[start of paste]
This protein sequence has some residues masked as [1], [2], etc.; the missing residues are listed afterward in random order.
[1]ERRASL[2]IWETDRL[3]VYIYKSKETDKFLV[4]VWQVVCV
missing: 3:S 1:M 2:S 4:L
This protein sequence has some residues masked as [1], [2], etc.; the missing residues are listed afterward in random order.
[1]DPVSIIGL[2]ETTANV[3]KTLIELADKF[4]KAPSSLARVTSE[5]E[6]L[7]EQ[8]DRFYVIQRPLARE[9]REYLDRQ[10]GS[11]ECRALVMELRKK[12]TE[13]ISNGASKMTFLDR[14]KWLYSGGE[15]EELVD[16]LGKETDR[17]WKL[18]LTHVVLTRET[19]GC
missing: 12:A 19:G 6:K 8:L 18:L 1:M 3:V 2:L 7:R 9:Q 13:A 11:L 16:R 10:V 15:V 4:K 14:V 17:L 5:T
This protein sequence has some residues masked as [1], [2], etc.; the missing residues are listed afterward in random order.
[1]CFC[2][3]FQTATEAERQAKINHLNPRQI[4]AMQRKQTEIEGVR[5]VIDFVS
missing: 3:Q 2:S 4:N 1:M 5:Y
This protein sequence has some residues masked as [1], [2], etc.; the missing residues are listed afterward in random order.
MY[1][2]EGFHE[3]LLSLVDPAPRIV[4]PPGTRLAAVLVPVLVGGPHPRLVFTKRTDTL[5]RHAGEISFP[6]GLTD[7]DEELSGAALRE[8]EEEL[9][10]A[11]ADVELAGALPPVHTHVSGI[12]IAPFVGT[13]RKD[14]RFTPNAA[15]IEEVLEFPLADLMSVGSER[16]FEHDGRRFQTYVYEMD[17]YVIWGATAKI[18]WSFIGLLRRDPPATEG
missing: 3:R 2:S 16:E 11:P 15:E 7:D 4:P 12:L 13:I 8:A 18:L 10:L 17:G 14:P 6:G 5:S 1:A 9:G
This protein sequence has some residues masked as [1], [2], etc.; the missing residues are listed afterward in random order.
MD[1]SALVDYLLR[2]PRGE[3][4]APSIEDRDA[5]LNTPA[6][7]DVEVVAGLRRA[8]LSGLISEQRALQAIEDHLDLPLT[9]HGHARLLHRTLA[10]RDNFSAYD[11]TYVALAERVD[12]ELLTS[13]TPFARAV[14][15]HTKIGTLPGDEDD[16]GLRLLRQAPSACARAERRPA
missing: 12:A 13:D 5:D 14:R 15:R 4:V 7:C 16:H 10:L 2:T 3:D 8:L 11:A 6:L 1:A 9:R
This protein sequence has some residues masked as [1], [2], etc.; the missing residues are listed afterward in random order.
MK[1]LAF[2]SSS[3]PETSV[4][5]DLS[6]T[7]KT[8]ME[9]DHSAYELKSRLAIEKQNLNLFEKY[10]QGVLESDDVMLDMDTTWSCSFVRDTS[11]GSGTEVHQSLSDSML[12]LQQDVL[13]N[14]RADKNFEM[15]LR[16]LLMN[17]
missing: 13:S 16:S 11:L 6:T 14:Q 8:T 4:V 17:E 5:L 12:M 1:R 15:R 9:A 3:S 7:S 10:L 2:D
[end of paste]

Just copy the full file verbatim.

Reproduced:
This protein sequence has some residues masked as [1], [2], etc.; the missing residues are listed afterward in random order.
[1]ERRASL[2]IWETDRL[3]VYIYKSKETDKFLV[4]VWQVVCV
missing: 3:S 1:M 2:S 4:L
This protein sequence has some residues masked as [1], [2], etc.; the missing residues are listed afterward in random order.
[1]DPVSIIGL[2]ETTANV[3]KTLIELADKF[4]KAPSSLARVTSE[5]E[6]L[7]EQ[8]DRFYVIQRPLARE[9]REYLDRQ[10]GS[11]ECRALVMELRKK[12]TE[13]ISNGASKMTFLDR[14]KWLYSGGE[15]EELVD[16]LGKETDR[17]WKL[18]LTHVVLTRET[19]GC
missing: 12:A 19:G 6:K 8:L 18:L 1:M 3:V 2:L 7:R 9:Q 13:A 11:L 16:R 10:V 15:V 4:K 14:V 17:L 5:T
This protein sequence has some residues masked as [1], [2], etc.; the missing residues are listed afterward in random order.
[1]CFC[2][3]FQTATEAERQAKINHLNPRQI[4]AMQRKQTEIEGVR[5]VIDFVS
missing: 3:Q 2:S 4:N 1:M 5:Y
This protein sequence has some residues masked as [1], [2], etc.; the missing residues are listed afterward in random order.
MY[1][2]EGFHE[3]LLSLVDPAPRIV[4]PPGTRLAAVLVPVLVGGPHPRLVFTKRTDTL[5]RHAGEISFP[6]GLTD[7]DEELSGAALRE[8]EEEL[9][10]A[11]ADVELAGALPPVHTHVSGI[12]IAPFVGT[13]RKD[14]RFTPNAA[15]IEEVLEFPLADLMSVGSER[16]FEHDGRRFQTYVYEMD[17]YVIWGATAKI[18]WSFIGLLRRDPPATEG
missing: 3:R 2:S 16:E 11:P 15:E 7:D 4:P 12:L 13:I 8:A 18:L 10:L 17:G 14:P 6:G 5:S 1:A 9:G
This protein sequence has some residues masked as [1], [2], etc.; the missing residues are listed afterward in random order.
MD[1]SALVDYLLR[2]PRGE[3][4]APSIEDRDA[5]LNTPA[6][7]DVEVVAGLRRA[8]LSGLISEQRALQAIEDHLDLPLT[9]HGHARLLHRTLA[10]RDNFSAYD[11]TYVALAERVD[12]ELLTS[13]TPFARAV[14][15]HTKIGTLPGDEDD[16]GLRLLRQAPSACARAERRPA
missing: 12:A 13:D 5:D 14:R 15:R 4:V 7:C 16:H 10:L 2:T 3:D 8:L 11:A 6:L 1:A 9:R
This protein sequence has some residues masked as [1], [2], etc.; the missing residues are listed afterward in random order.
MK[1]LAF[2]SSS[3]PETSV[4][5]DLS[6]T[7]KT[8]ME[9]DHSAYELKSRLAIEKQNLNLFEKY[10]QGVLESDDVMLDMDTTWSCSFVRDTS[11]GSGTEVHQSLSDSML[12]LQQDVL[13]N[14]RADKNFEM[15]LR[16]LLMN[17]
missing: 13:S 16:S 11:L 6:T 14:Q 8:T 4:V 17:E 5:L 12:M 1:R 15:R 9:A 3:S 7:S 10:L 2:D